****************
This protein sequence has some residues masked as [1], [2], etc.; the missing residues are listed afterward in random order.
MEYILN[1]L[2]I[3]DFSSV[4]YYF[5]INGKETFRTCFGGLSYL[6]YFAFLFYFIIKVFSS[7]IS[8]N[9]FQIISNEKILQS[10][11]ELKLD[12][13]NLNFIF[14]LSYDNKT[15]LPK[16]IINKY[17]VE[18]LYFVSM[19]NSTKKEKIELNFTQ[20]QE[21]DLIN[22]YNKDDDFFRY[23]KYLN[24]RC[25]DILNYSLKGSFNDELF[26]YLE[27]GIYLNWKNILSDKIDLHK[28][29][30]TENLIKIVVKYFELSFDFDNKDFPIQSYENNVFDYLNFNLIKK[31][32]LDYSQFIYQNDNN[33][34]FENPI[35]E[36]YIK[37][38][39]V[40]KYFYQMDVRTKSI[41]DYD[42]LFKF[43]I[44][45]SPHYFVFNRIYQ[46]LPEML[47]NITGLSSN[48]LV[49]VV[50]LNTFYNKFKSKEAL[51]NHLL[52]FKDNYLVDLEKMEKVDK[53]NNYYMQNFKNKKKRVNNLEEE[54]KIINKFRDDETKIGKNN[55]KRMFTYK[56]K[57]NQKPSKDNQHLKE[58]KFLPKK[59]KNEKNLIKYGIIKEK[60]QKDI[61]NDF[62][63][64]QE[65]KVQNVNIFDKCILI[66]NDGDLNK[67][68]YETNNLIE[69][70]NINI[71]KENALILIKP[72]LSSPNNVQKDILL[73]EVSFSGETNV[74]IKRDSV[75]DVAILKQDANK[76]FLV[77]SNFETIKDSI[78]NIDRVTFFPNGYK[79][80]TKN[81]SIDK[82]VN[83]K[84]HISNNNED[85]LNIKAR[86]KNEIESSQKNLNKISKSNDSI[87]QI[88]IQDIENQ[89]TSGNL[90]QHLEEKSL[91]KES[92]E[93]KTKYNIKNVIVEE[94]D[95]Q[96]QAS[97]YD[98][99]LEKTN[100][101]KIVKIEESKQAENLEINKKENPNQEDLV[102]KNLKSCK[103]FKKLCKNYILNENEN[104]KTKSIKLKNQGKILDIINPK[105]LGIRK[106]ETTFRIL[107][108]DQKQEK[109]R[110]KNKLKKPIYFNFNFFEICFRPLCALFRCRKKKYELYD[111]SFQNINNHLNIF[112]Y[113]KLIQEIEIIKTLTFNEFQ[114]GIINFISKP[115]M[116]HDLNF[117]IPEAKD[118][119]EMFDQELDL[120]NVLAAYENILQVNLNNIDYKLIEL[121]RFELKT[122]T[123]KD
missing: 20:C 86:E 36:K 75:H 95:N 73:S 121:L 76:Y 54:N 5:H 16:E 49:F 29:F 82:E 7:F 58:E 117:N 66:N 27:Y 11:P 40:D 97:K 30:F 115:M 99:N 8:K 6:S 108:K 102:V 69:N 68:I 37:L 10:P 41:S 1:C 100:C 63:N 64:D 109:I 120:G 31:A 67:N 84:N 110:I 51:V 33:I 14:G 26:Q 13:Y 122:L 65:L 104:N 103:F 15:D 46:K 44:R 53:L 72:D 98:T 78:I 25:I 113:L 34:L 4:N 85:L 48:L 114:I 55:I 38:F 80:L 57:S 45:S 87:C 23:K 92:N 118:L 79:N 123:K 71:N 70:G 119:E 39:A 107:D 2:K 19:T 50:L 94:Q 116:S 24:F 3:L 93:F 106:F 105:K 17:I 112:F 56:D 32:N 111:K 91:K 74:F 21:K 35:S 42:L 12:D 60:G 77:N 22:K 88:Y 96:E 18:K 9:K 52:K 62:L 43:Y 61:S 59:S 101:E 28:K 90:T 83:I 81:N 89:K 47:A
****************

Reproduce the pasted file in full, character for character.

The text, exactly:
This protein sequence has some residues masked as [1], [2], etc.; the missing residues are listed afterward in random order.
MEYILN[1]L[2]I[3]DFSSV[4]YYF[5]INGKETFRTCFGGLSYL[6]YFAFLFYFIIKVFSS[7]IS[8]N[9]FQIISNEKILQS[10][11]ELKLD[12][13]NLNFIF[14]LSYDNKT[15]LPK[16]IINKY[17]VE[18]LYFVSM[19]NSTKKEKIELNFTQ[20]QE[21]DLIN[22]YNKDDDFFRY[23]KYLN[24]RC[25]DILNYSLKGSFNDELF[26]YLE[27]GIYLNWKNILSDKIDLHK[28][29][30]TENLIKIVVKYFELSFDFDNKDFPIQSYENNVFDYLNFNLIKK[31][32]LDYSQFIYQNDNN[33][34]FENPI[35]E[36]YIK[37][38][39]V[40]KYFYQMDVRTKSI[41]DYD[42]LFKF[43]I[44][45]SPHYFVFNRIYQ[46]LPEML[47]NITGLSSN[48]LV[49]VV[50]LNTFYNKFKSKEAL[51]NHLL[52]FKDNYLVDLEKMEKVDK[53]NNYYMQNFKNKKKRVNNLEEE[54]KIINKFRDDETKIGKNN[55]KRMFTYK[56]K[57]NQKPSKDNQHLKE[58]KFLPKK[59]KNEKNLIKYGIIKEK[60]QKDI[61]NDF[62][63][64]QE[65]KVQNVNIFDKCILI[66]NDGDLNK[67][68]YETNNLIE[69][70]NINI[71]KENALILIKP[72]LSSPNNVQKDILL[73]EVSFSGETNV[74]IKRDSV[75]DVAILKQDANK[76]FLV[77]SNFETIKDSI[78]NIDRVTFFPNGYK[79][80]TKN[81]SIDK[82]VN[83]K[84]HISNNNED[85]LNIKAR[86]KNEIESSQKNLNKISKSNDSI[87]QI[88]IQDIENQ[89]TSGNL[90]QHLEEKSL[91]KES[92]E[93]KTKYNIKNVIVEE[94]D[95]Q[96]QAS[97]YD[98][99]LEKTN[100][101]KIVKIEESKQAENLEINKKENPNQEDLV[102]KNLKSCK[103]FKKLCKNYILNENEN[104]KTKSIKLKNQGKILDIINPK[105]LGIRK[106]ETTFRIL[107][108]DQKQEK[109]R[110]KNKLKKPIYFNFNFFEICFRPLCALFRCRKKKYELYD[111]SFQNINNHLNIF[112]Y[113]KLIQEIEIIKTLTFNEFQ[114]GIINFISKP[115]M[116]HDLNF[117]IPEAKD[118][119]EMFDQELDL[120]NVLAAYENILQVNLNNIDYKLIEL[121]RFELKT[122]T[123]KD
missing: 20:C 86:E 36:K 75:H 95:N 73:S 121:L 76:Y 54:N 5:H 16:E 49:F 29:F 82:E 7:F 58:E 117:N 66:N 27:Y 11:P 40:D 97:K 30:F 115:M 99:N 8:K 6:S 108:K 102:V 69:N 68:I 37:L 10:P 41:S 1:C 100:C 63:N 64:D 109:I 120:G 31:A 67:N 84:N 110:I 51:V 33:I 14:G 26:Q 13:Y 122:L 65:L 104:N 103:F 15:D 46:K 44:R 53:L 72:D 98:T 78:I 25:I 113:L 34:L 4:N 85:L 48:L 114:I 55:I 38:F 80:L 57:S 45:S 87:C 23:K 92:N 118:L 79:N 123:K 71:N 70:G 119:E 39:A 107:D 2:K 19:T 50:L 94:Q 116:S 24:F 3:L 93:F 106:F 105:K 17:I 112:F 56:D 32:N 111:K 91:K 74:F 21:K 35:S 42:L 12:D 60:G 77:N 22:K 88:Y 96:E 18:K 9:K 52:K 62:L 43:Y 61:S 59:S 101:E 28:K 90:T 83:I 81:N 89:K 47:A